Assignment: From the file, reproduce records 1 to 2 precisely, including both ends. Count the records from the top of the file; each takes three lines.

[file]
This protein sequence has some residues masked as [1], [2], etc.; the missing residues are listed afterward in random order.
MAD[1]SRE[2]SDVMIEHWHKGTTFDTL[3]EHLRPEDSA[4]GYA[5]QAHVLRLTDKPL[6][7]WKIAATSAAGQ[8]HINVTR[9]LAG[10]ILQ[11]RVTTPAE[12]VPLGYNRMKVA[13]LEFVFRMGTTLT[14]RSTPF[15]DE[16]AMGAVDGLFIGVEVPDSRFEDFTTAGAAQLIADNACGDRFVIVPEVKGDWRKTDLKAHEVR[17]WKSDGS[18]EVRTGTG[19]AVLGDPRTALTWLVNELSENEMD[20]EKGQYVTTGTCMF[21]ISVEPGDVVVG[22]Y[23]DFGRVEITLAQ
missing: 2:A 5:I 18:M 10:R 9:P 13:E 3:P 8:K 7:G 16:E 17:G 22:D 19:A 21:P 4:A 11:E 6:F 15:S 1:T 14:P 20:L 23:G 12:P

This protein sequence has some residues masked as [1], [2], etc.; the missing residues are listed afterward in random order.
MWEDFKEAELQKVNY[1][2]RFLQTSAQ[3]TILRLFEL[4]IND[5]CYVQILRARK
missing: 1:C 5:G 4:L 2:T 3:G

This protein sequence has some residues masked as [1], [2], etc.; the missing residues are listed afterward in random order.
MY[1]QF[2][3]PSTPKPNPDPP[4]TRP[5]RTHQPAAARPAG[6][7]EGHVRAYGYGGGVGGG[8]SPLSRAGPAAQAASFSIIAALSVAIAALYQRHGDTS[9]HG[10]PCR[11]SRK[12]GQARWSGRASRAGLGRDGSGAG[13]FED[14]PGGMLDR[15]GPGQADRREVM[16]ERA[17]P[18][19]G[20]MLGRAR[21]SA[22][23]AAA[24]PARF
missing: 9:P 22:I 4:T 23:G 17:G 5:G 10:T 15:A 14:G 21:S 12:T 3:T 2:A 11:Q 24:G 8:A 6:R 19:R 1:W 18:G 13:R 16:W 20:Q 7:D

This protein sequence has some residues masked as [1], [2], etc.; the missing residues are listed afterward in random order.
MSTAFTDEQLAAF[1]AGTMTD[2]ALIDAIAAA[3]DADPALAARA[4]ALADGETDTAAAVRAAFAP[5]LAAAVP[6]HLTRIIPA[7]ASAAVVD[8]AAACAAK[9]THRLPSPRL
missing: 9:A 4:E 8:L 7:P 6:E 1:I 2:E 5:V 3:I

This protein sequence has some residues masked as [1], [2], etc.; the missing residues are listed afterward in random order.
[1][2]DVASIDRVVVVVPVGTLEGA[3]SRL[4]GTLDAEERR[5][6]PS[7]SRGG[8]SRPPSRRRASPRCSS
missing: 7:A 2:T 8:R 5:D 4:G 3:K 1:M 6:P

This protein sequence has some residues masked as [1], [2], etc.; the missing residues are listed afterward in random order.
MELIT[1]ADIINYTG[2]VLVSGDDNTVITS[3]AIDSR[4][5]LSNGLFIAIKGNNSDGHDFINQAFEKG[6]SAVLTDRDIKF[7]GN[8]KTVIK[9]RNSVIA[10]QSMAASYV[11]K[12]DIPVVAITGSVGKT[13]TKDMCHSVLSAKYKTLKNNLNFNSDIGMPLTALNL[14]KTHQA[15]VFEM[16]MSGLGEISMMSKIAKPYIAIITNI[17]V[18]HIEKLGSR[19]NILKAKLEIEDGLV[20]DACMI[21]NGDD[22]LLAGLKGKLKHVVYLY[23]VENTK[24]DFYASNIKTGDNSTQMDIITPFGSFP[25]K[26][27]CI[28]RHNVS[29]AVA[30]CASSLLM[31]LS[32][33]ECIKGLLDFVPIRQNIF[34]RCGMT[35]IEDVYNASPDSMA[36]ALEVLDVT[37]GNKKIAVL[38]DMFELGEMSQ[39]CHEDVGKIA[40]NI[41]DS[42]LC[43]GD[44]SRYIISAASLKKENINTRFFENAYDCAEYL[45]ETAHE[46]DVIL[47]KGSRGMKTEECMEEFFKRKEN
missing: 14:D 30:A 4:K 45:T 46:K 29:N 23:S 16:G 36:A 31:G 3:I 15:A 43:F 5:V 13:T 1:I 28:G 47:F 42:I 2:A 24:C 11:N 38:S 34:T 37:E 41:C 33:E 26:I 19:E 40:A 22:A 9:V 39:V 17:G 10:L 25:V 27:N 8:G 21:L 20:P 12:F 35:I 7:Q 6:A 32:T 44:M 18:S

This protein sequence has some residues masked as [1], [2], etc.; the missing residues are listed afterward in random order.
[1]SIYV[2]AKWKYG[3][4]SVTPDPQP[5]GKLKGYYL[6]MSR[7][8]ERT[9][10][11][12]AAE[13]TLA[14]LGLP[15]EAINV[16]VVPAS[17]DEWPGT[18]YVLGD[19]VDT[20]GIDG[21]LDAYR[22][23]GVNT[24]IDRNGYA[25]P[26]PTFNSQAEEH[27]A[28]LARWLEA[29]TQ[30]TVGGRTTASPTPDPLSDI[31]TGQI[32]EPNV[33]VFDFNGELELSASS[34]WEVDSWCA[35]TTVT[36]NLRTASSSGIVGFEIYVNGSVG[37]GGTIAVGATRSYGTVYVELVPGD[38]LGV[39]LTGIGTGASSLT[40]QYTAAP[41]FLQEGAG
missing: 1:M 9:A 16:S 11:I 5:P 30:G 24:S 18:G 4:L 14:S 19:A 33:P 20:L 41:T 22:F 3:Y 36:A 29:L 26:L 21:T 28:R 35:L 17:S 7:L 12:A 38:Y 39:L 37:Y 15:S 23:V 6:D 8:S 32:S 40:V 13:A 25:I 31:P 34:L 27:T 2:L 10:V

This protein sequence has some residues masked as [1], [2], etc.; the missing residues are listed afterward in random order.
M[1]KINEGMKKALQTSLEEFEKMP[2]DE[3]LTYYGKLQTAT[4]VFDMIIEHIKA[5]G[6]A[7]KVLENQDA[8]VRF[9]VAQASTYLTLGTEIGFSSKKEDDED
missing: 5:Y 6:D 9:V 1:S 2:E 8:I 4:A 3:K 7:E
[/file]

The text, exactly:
This protein sequence has some residues masked as [1], [2], etc.; the missing residues are listed afterward in random order.
MAD[1]SRE[2]SDVMIEHWHKGTTFDTL[3]EHLRPEDSA[4]GYA[5]QAHVLRLTDKPL[6][7]WKIAATSAAGQ[8]HINVTR[9]LAG[10]ILQ[11]RVTTPAE[12]VPLGYNRMKVA[13]LEFVFRMGTTLT[14]RSTPF[15]DE[16]AMGAVDGLFIGVEVPDSRFEDFTTAGAAQLIADNACGDRFVIVPEVKGDWRKTDLKAHEVR[17]WKSDGS[18]EVRTGTG[19]AVLGDPRTALTWLVNELSENEMD[20]EKGQYVTTGTCMF[21]ISVEPGDVVVG[22]Y[23]DFGRVEITLAQ
missing: 2:A 5:I 18:M 10:R 9:P 13:E 3:P 8:K 7:G 16:E 17:G 22:D 19:A 21:P 4:A 11:E 6:F 15:S 1:T 14:P 20:L 23:G 12:P

This protein sequence has some residues masked as [1], [2], etc.; the missing residues are listed afterward in random order.
MWEDFKEAELQKVNY[1][2]RFLQTSAQ[3]TILRLFEL[4]IND[5]CYVQILRARK
missing: 1:C 5:G 4:L 2:T 3:G